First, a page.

Friday, August 14, 2009

To Kindle or Not to Kindle?

To Kindle or not to Kindle, that is the question. It could be the end of proper publishing or the beginning of more wide spread dissemination of literature to those less likely to pick up a book and more likely to have an iphone. I will just have to see, I am new to the Kindle (I just got it for my birthday), but I gotta say, everything ever written by Wilkie Collins for $4.79!?! I'm over the freakin' moon!

My Pros:
Coolest packaging ever! The box is matte black but spirally out from the kindle logo, all done in glossy black, are letters and symbols. So freakin' cool.

Classic books that are out of print or hard to find available for next to nothing because they are in the public domain, ie Wilkie Collins, Baroness Orczy, the Brontes, Jane Austen, the list goes on and on.

Light, compact library in your hands, great for travel.

Books that are almost too heavy to hold, like Richardson's Clarissa, one of the longest novels in the English language, now fits in the palm of your hand for only $1.20.

The screen really does read like real paper. I thought that maybe they were exaggerating, but really, it's amazing.

I love that you can order right on the Kindle or on the Amazon website and it goes straight to the device.

Books that are more trashy or guilty pleasures, almost throw away novels, are easier to get and cheaper. I think the Kindle will lead to an increase in romance sales, being able to automatically download what you might be too embarrassed to get at a counter, obviously a plus.

All the shelf space I will save.

The books are generally cheaper than printed books.

When the Kindle goes to sleep after 10 minutes of inactivity you see awesome pictures of authors, so far I have seen Edgar Allen Poe twice, Thomas Moore twice, Mark Twain, Harriet Beecher Stowe, Oscar Wilde, some really cool Roman lady, John Milton, Lewis Carroll, The Book of Kells, I think Dante, Emily Dickinson and finally Jane Austen. And yes, I have been letting it go to sleep to see the pictures, of course I also found by flicking the power switch you can see them too.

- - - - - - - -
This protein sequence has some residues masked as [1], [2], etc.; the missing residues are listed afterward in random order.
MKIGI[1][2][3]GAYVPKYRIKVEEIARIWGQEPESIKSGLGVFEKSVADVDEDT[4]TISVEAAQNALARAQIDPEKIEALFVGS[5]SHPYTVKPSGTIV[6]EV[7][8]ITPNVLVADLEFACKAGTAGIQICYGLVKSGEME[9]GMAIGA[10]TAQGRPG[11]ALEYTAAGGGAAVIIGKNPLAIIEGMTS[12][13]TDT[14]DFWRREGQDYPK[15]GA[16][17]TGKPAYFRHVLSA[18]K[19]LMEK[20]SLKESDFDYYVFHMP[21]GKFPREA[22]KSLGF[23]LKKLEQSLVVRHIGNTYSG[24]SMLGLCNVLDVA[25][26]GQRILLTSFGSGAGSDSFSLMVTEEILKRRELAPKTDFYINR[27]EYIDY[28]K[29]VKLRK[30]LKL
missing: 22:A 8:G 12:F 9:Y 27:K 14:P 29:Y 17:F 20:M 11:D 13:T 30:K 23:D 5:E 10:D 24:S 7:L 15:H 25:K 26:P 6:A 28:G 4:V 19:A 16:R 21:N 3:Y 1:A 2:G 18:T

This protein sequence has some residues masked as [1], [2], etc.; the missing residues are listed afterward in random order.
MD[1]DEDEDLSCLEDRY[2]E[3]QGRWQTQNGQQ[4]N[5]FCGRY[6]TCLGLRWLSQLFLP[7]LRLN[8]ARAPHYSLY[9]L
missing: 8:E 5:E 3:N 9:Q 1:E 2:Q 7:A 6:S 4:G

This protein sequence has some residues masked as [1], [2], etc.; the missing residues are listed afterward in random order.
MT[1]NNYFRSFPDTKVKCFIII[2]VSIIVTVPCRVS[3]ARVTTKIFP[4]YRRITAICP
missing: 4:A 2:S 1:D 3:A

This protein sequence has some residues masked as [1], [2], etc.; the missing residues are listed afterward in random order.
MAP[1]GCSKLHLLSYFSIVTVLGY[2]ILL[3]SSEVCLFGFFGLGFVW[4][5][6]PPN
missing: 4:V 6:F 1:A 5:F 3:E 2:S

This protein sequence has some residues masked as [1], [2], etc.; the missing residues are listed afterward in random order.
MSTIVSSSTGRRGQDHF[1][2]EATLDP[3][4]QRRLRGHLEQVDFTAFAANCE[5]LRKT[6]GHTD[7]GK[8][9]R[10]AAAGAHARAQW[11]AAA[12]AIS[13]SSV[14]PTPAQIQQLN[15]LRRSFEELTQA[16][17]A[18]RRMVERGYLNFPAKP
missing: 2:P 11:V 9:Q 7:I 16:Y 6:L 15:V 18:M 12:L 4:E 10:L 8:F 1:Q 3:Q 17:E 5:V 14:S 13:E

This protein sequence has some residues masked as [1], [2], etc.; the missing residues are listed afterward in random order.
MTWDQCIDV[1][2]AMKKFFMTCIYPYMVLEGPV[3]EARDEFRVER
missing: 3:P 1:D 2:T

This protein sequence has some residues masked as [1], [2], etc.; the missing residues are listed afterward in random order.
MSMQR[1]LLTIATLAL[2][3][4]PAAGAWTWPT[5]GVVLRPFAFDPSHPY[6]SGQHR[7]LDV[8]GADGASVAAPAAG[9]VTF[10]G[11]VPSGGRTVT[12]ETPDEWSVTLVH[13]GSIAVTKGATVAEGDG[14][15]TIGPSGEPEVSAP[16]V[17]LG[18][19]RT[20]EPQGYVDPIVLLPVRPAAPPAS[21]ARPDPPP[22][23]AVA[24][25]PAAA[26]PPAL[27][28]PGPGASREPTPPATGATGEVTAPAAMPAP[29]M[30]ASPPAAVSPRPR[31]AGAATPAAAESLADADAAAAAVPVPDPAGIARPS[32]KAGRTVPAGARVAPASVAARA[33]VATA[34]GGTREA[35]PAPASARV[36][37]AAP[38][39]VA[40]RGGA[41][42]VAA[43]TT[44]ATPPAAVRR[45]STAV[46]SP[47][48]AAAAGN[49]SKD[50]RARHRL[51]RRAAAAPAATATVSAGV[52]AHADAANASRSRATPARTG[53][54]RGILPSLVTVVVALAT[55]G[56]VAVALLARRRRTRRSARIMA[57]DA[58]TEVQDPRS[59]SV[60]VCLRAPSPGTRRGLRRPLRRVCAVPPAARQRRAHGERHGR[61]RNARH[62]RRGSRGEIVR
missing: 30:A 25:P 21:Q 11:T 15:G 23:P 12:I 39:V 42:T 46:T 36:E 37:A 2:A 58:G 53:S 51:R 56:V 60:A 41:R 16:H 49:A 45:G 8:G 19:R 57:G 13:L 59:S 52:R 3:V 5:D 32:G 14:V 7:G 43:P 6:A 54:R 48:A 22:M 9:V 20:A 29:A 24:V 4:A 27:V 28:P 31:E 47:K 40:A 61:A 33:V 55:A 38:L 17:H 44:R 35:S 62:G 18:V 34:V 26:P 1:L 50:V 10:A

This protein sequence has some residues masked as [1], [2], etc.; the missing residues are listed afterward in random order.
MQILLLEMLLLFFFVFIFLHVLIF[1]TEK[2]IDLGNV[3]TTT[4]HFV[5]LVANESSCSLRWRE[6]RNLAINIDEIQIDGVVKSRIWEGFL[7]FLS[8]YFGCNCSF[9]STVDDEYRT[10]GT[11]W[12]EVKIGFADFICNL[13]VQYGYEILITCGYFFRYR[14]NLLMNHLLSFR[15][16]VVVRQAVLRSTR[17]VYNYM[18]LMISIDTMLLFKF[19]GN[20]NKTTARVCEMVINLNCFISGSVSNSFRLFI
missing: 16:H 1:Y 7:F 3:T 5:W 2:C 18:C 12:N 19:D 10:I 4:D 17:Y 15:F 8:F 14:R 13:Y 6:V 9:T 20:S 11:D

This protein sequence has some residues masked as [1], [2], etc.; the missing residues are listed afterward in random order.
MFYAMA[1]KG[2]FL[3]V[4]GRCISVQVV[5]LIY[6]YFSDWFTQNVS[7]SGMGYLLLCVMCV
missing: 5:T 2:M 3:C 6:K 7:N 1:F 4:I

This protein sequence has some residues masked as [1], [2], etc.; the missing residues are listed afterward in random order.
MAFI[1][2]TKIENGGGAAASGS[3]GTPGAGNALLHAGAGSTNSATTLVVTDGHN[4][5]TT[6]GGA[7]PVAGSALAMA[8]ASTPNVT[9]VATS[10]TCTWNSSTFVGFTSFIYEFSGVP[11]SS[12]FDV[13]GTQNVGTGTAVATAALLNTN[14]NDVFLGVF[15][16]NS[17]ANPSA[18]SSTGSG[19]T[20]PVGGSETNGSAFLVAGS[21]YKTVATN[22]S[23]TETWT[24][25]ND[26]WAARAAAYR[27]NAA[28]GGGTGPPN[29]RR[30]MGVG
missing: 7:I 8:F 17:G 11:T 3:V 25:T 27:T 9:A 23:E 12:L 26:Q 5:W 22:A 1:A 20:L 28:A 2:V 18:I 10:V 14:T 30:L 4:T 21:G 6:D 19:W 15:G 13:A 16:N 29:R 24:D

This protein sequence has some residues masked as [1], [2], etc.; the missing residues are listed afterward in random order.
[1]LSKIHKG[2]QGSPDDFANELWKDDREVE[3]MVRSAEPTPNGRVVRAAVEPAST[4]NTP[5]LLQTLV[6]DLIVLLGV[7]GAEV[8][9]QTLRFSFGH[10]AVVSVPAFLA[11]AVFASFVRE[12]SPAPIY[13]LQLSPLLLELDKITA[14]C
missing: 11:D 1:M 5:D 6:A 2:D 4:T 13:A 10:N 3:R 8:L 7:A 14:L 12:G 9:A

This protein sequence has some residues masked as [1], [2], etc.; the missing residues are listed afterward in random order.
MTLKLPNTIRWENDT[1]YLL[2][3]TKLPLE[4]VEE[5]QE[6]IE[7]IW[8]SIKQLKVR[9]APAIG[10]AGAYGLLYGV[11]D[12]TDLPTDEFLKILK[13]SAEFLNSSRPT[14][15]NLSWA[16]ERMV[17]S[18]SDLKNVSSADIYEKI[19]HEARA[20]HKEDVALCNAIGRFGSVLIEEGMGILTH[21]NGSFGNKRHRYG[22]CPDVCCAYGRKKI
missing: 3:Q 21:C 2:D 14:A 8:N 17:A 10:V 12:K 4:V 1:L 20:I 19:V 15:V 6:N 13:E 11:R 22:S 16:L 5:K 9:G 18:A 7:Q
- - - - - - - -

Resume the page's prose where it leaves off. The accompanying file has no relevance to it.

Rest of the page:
If I want to read a book before picking up a signed edition at the events I love to frequent, now I can buy the Kindle version and not have to spend so much money twice.

I will probably still be buying printed books and now have double the income drain.

I love printed books, the feel and way they look on your shelf. You don't really get the feel or grandeur of a "library" with Kindle's library.

Being battery powered means that the battery could run out and a printed book never runs out of power.

The move to a paperless world. I would be heartbroken if someday, during my lifetime, that books ceased to be printed and became only available digitally. (Of course this could circumvent the horrible incidents with the Vashta Nerada as seen on Dr. other words, the only advantage to not having paper books exists in a fictional tv show, ie there is no advantage).

Lack of footnotes. The Kindle is notorious for omitting footnotes. With authors like Lisa Lutz, and in particular Terry Pratchett this is horrific! Some of their best material is in the footnotes.

Not having a hardcopy of a book. Having it only exist in digital format makes me worry about what will happen in the future, when this technology is outmoded, which it will be, what will happen to my "books"?

Slow connection to get the books depending on where you are.

To Sum Up:
I am thrilled with it so far. At first it took a little time getting used to the controls, but they aren't overly complicated at all. I also accidentally voided the first purchase I made and then it took me a few hours to get it back. But I have gotten a wicked lot of classic for almost nothing and I look forward to reading them all. So, I'll have to get back to you all on final thoughts once I play with it and read on it some more, but I would love to hear what you think about this newest form of technology that is sweeping the globe.


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